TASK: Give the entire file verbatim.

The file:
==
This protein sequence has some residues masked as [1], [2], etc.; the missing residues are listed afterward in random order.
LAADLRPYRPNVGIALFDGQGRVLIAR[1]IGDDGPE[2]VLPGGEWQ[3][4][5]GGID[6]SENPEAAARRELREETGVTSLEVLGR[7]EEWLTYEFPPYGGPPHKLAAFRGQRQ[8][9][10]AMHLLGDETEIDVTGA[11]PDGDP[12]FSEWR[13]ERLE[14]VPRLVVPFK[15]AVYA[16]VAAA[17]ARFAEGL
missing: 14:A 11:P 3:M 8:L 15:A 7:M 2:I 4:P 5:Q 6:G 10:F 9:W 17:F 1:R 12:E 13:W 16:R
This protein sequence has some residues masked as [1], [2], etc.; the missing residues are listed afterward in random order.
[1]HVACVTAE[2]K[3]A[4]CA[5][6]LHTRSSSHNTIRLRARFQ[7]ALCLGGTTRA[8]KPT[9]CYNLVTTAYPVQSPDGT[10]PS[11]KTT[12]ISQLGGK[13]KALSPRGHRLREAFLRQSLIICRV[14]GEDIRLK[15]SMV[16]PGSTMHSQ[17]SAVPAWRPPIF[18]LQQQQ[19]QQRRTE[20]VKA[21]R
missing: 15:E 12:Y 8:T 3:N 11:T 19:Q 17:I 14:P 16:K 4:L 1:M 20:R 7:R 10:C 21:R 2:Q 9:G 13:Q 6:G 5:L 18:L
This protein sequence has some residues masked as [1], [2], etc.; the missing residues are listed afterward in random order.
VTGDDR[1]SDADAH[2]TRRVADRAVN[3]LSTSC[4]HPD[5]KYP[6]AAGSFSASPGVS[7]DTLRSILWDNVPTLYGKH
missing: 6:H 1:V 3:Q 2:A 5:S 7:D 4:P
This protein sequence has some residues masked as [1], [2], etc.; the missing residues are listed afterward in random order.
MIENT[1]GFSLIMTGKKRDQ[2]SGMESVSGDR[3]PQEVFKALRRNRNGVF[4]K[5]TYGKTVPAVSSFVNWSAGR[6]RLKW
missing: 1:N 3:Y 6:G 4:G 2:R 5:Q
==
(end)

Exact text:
This protein sequence has some residues masked as [1], [2], etc.; the missing residues are listed afterward in random order.
LAADLRPYRPNVGIALFDGQGRVLIAR[1]IGDDGPE[2]VLPGGEWQ[3][4][5]GGID[6]SENPEAAARRELREETGVTSLEVLGR[7]EEWLTYEFPPYGGPPHKLAAFRGQRQ[8][9][10]AMHLLGDETEIDVTGA[11]PDGDP[12]FSEWR[13]ERLE[14]VPRLVVPFK[15]AVYA[16]VAAA[17]ARFAEGL
missing: 14:A 11:P 3:M 8:L 15:A 7:M 2:I 4:P 5:Q 6:G 10:F 9:W 17:F 1:R 12:E 13:W 16:R
This protein sequence has some residues masked as [1], [2], etc.; the missing residues are listed afterward in random order.
[1]HVACVTAE[2]K[3]A[4]CA[5][6]LHTRSSSHNTIRLRARFQ[7]ALCLGGTTRA[8]KPT[9]CYNLVTTAYPVQSPDGT[10]PS[11]KTT[12]ISQLGGK[13]KALSPRGHRLREAFLRQSLIICRV[14]GEDIRLK[15]SMV[16]PGSTMHSQ[17]SAVPAWRPPIF[18]LQQQQ[19]QQRRTE[20]VKA[21]R
missing: 15:E 12:Y 8:T 3:N 11:T 19:Q 17:I 14:P 16:K 4:L 1:M 20:R 7:R 10:C 21:R 2:Q 9:G 13:Q 6:G 5:L 18:L
This protein sequence has some residues masked as [1], [2], etc.; the missing residues are listed afterward in random order.
VTGDDR[1]SDADAH[2]TRRVADRAVN[3]LSTSC[4]HPD[5]KYP[6]AAGSFSASPGVS[7]DTLRSILWDNVPTLYGKH
missing: 6:H 1:V 3:Q 2:A 5:S 7:D 4:P
This protein sequence has some residues masked as [1], [2], etc.; the missing residues are listed afterward in random order.
MIENT[1]GFSLIMTGKKRDQ[2]SGMESVSGDR[3]PQEVFKALRRNRNGVF[4]K[5]TYGKTVPAVSSFVNWSAGR[6]RLKW
missing: 1:N 3:Y 6:G 4:G 2:R 5:Q